National / International News

Oil, Gas Drilling Seems To Make The Earth Slip And Go Boom

NPR News - Sun, 2014-02-09 07:47

People who have never experienced earthquakes are starting to feel rumbles, which scientists say may be linked to the rise in oil and gas activity. Along with the quakes are shockingly loud noises that can put residents on edge.

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VIDEO: Giraffe put down despite campaign

BBC - Sun, 2014-02-09 07:45
Efforts to win a last minute reprieve for a young giraffe called Marius at Copenhagen Zoo have failed and the zoo has put the animal down.

City closed 'for a week' by floods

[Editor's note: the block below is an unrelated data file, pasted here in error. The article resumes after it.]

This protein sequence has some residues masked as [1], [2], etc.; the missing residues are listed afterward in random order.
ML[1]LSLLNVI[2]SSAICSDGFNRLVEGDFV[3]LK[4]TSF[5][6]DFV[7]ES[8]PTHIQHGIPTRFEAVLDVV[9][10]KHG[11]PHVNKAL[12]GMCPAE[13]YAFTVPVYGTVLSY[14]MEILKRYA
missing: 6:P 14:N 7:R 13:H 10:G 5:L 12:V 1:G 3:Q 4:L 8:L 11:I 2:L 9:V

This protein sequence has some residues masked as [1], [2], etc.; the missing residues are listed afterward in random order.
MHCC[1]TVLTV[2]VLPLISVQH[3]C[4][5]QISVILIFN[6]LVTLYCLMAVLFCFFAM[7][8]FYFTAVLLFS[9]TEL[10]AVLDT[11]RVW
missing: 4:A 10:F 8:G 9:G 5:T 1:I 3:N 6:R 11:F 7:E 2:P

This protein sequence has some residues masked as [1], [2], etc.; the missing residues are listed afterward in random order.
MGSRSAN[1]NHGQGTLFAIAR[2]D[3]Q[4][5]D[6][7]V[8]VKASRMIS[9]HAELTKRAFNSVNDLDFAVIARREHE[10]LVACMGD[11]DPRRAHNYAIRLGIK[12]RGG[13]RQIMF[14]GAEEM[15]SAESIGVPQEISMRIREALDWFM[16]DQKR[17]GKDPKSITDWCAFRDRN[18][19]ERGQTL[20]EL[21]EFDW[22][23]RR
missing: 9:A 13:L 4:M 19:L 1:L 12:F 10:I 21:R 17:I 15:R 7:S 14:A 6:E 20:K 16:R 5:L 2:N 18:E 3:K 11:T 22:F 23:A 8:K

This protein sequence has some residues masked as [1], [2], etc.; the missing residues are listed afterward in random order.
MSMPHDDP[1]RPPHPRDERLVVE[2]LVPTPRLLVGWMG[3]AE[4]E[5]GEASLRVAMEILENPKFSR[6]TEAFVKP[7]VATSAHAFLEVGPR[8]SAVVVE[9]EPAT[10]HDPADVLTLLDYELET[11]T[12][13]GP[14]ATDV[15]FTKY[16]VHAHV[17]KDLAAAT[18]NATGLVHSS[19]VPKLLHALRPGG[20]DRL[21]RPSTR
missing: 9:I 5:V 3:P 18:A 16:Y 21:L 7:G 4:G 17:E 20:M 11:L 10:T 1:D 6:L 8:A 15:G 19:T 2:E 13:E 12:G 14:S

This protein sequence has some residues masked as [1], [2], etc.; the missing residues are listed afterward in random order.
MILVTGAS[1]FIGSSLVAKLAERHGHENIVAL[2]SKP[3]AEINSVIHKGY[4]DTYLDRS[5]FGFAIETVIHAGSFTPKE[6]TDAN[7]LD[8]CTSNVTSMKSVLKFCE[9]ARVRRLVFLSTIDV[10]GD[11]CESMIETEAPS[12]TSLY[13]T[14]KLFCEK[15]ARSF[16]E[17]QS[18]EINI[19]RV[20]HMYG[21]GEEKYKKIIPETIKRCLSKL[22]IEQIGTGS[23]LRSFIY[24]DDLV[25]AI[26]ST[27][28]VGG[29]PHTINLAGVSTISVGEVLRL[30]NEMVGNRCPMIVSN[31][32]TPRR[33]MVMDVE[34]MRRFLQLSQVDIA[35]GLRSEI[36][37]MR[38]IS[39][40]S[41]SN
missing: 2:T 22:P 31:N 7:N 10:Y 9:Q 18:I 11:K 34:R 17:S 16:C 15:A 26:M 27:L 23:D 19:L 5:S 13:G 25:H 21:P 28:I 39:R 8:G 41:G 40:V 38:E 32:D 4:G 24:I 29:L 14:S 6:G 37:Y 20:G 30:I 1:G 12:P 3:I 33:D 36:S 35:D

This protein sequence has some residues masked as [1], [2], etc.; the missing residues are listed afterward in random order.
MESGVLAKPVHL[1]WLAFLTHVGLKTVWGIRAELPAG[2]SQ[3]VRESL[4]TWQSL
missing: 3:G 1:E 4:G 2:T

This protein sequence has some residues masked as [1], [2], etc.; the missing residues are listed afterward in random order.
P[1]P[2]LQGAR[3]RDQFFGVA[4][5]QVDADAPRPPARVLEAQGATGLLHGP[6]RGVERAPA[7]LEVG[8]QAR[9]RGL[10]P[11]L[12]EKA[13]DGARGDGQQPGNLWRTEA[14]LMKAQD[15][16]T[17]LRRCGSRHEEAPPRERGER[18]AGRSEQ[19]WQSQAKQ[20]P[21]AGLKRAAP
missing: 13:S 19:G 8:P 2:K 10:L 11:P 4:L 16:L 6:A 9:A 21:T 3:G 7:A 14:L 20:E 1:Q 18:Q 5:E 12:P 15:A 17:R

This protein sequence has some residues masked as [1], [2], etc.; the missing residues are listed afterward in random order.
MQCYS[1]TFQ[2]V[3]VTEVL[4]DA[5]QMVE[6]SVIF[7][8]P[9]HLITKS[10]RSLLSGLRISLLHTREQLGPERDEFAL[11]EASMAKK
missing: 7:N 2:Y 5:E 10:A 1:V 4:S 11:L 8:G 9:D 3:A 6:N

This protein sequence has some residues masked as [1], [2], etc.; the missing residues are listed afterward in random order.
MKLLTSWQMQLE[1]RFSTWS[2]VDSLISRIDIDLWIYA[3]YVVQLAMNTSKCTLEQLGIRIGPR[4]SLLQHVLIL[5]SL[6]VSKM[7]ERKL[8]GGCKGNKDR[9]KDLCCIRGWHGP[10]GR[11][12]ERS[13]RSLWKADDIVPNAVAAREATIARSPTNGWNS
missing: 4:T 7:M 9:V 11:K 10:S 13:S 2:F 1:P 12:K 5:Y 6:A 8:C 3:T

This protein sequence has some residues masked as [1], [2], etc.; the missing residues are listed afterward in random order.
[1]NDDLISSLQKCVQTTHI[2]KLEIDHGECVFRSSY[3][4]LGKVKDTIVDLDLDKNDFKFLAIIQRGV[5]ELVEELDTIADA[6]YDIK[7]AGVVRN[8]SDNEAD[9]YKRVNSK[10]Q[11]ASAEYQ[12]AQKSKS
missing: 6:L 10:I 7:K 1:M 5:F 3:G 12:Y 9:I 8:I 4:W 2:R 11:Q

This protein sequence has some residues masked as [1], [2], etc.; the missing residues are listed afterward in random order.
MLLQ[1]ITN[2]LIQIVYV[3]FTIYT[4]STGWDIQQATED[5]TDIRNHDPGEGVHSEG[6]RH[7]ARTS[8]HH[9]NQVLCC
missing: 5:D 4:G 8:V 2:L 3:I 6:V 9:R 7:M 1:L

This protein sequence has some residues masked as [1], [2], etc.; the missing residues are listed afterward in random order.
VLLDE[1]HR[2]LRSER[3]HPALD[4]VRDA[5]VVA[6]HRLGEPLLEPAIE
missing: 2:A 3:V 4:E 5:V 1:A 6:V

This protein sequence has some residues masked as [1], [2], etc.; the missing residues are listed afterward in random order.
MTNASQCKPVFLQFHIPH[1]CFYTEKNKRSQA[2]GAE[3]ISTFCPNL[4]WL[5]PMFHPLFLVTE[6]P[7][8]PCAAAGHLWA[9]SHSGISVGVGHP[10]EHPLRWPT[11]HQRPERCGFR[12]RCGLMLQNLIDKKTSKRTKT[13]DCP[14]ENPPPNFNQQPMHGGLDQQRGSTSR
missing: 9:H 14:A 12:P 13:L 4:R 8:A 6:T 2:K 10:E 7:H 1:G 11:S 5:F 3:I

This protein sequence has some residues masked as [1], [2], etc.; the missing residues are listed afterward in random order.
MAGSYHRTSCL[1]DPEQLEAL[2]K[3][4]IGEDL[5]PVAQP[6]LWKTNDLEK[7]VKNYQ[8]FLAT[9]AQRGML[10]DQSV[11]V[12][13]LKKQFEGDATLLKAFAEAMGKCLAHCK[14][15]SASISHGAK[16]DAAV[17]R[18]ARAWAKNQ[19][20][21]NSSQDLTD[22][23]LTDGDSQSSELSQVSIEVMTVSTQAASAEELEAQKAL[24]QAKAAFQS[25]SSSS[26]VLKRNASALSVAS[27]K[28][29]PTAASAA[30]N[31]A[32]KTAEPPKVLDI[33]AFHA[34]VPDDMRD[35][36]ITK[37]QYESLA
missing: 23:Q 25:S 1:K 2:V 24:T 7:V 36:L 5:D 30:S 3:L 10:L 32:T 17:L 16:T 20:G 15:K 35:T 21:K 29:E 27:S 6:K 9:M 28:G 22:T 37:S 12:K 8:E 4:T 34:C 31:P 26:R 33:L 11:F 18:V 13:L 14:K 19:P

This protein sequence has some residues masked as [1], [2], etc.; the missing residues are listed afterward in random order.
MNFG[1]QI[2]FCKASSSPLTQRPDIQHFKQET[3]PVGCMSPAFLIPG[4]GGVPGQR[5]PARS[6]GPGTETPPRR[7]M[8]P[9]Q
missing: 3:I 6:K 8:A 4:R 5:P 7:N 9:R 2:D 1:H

BBC - Sun, 2014-02-09 07:36
Large parts of Worcester city centre could closed for a week because of flooding, the county council says.

New Team Figure Skating Already Has Its Share Of Controversy

NPR News - Sun, 2014-02-09 07:20

The U.S. and Russian teams are fending off accusations from a French sports website that they are colluding to help each other win medals.

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Legal action taken over baby ashes

BBC - Sun, 2014-02-09 06:48
Parents alleging the wrongful disposal of baby ashes in Aberdeen are taking legal action against the city council at the Court of Session.

Birth Control And Blood Clots: Women Still Weighing The Risks

NPR News - Sun, 2014-02-09 06:47

The drug company Merck has agreed to settle with thousands of claimants who sued over the contraceptive NuvaRing. Hormonal birth control has never escaped controversy when it comes to potentially serious side effects, so how do women sort through the data and make a decision that works for them.